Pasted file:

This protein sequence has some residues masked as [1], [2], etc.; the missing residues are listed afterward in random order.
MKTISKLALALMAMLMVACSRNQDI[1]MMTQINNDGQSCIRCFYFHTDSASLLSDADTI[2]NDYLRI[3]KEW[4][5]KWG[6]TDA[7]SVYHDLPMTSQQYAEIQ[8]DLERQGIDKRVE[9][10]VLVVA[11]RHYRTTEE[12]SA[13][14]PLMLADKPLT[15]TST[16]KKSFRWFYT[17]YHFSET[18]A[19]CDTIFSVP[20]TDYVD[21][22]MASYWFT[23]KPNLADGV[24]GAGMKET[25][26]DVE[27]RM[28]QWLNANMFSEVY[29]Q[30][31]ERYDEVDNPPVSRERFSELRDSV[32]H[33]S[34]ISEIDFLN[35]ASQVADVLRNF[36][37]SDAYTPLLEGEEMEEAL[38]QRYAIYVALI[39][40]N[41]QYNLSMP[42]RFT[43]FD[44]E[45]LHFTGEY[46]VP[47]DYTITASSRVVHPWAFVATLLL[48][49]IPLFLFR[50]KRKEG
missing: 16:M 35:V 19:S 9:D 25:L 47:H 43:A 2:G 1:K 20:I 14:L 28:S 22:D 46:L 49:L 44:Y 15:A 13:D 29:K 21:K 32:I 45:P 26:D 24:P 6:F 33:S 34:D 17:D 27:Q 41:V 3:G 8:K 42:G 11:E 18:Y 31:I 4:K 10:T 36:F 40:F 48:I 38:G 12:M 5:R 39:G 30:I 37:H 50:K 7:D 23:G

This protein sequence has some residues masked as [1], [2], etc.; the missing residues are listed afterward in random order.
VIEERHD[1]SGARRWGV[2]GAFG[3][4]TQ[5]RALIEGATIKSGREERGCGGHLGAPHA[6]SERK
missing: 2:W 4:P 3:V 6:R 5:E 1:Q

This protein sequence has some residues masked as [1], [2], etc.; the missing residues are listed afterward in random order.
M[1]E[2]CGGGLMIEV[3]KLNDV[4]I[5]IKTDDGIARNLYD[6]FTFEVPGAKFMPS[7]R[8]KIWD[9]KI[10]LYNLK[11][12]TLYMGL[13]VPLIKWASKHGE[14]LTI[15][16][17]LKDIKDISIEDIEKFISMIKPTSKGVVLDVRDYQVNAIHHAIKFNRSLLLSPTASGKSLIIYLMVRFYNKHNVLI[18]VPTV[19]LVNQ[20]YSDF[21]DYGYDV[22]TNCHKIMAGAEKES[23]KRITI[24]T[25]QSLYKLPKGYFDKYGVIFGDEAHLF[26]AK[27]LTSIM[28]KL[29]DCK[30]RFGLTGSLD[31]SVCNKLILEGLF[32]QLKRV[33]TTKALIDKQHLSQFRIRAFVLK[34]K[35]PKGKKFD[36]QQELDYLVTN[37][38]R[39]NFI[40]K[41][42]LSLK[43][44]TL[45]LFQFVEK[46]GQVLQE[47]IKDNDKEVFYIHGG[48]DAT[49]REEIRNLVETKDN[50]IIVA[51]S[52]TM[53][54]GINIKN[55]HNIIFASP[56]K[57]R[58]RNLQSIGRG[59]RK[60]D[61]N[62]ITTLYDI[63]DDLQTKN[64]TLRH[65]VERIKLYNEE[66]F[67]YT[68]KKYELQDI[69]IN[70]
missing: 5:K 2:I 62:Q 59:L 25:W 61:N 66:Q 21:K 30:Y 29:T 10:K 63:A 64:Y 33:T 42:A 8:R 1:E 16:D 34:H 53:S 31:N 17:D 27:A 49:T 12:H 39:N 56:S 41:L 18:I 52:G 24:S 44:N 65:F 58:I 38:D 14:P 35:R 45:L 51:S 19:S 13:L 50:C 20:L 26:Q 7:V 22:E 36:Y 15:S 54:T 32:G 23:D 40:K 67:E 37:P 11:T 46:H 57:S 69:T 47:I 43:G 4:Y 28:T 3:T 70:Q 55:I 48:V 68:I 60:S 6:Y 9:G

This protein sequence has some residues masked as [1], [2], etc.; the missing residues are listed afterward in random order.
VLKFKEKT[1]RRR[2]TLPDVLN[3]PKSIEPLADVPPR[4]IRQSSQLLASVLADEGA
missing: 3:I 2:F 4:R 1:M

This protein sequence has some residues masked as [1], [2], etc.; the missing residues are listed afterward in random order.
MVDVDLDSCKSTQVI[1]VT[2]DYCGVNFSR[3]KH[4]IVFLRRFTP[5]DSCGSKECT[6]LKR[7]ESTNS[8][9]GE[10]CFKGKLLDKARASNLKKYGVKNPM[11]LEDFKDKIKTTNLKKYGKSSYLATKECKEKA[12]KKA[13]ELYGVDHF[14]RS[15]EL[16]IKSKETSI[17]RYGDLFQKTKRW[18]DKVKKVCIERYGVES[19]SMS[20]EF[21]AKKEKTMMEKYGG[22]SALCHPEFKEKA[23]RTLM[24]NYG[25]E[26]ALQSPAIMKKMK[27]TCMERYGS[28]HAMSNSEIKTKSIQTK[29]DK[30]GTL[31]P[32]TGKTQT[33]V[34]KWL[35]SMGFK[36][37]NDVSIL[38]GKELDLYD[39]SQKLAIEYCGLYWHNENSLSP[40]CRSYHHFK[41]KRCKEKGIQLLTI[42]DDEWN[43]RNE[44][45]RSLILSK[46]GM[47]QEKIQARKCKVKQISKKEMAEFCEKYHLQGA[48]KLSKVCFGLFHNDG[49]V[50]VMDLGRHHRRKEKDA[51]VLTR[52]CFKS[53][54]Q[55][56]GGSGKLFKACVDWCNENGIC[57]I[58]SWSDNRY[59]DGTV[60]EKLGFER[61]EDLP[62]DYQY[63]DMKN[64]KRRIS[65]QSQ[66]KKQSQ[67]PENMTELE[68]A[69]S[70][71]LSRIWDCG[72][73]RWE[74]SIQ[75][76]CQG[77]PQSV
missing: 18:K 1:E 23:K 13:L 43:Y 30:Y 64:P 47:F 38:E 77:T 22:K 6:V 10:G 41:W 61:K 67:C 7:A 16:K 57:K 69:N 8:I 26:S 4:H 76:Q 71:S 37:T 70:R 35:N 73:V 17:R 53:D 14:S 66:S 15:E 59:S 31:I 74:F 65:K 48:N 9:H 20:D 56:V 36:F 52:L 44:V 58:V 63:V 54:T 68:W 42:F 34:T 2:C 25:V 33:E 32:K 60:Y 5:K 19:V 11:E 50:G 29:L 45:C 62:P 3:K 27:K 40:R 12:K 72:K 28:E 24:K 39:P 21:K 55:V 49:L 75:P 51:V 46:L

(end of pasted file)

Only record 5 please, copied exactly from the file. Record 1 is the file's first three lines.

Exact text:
This protein sequence has some residues masked as [1], [2], etc.; the missing residues are listed afterward in random order.
MVDVDLDSCKSTQVI[1]VT[2]DYCGVNFSR[3]KH[4]IVFLRRFTP[5]DSCGSKECT[6]LKR[7]ESTNS[8][9]GE[10]CFKGKLLDKARASNLKKYGVKNPM[11]LEDFKDKIKTTNLKKYGKSSYLATKECKEKA[12]KKA[13]ELYGVDHF[14]RS[15]EL[16]IKSKETSI[17]RYGDLFQKTKRW[18]DKVKKVCIERYGVES[19]SMS[20]EF[21]AKKEKTMMEKYGG[22]SALCHPEFKEKA[23]RTLM[24]NYG[25]E[26]ALQSPAIMKKMK[27]TCMERYGS[28]HAMSNSEIKTKSIQTK[29]DK[30]GTL[31]P[32]TGKTQT[33]V[34]KWL[35]SMGFK[36][37]NDVSIL[38]GKELDLYD[39]SQKLAIEYCGLYWHNENSLSP[40]CRSYHHFK[41]KRCKEKGIQLLTI[42]DDEWN[43]RNE[44][45]RSLILSK[46]GM[47]QEKIQARKCKVKQISKKEMAEFCEKYHLQGA[48]KLSKVCFGLFHNDG[49]V[50]VMDLGRHHRRKEKDA[51]VLTR[52]CFKS[53][54]Q[55][56]GGSGKLFKACVDWCNENGIC[57]I[58]SWSDNRY[59]DGTV[60]EKLGFER[61]EDLP[62]DYQY[63]DMKN[64]KRRIS[65]QSQ[66]KKQSQ[67]PENMTELE[68]A[69]S[70][71]LSRIWDCG[72][73]RWE[74]SIQ[75][76]CQG[77]PQSV
missing: 18:K 1:E 23:K 13:L 43:Y 30:Y 64:P 47:F 38:E 77:T 22:K 6:V 10:G 41:W 61:K 67:C 7:A 16:K 57:K 69:N 8:I 26:S 4:H 76:Q 71:S 37:T 70:R 35:N 73:V 17:R 53:D 14:S 66:S 15:E 59:S 31:I 74:F 65:K 48:N 9:H 20:D 56:V 36:F 52:L 44:V 58:V 63:V 54:T 68:W 42:F 34:T 2:C 25:V 33:E 32:K 60:Y 5:K 19:V 11:E 50:G 29:L 45:C 62:P 3:K 27:K 40:R 12:K 72:K 28:E 24:K 39:P 21:K 55:V 49:L 75:P 51:V 46:L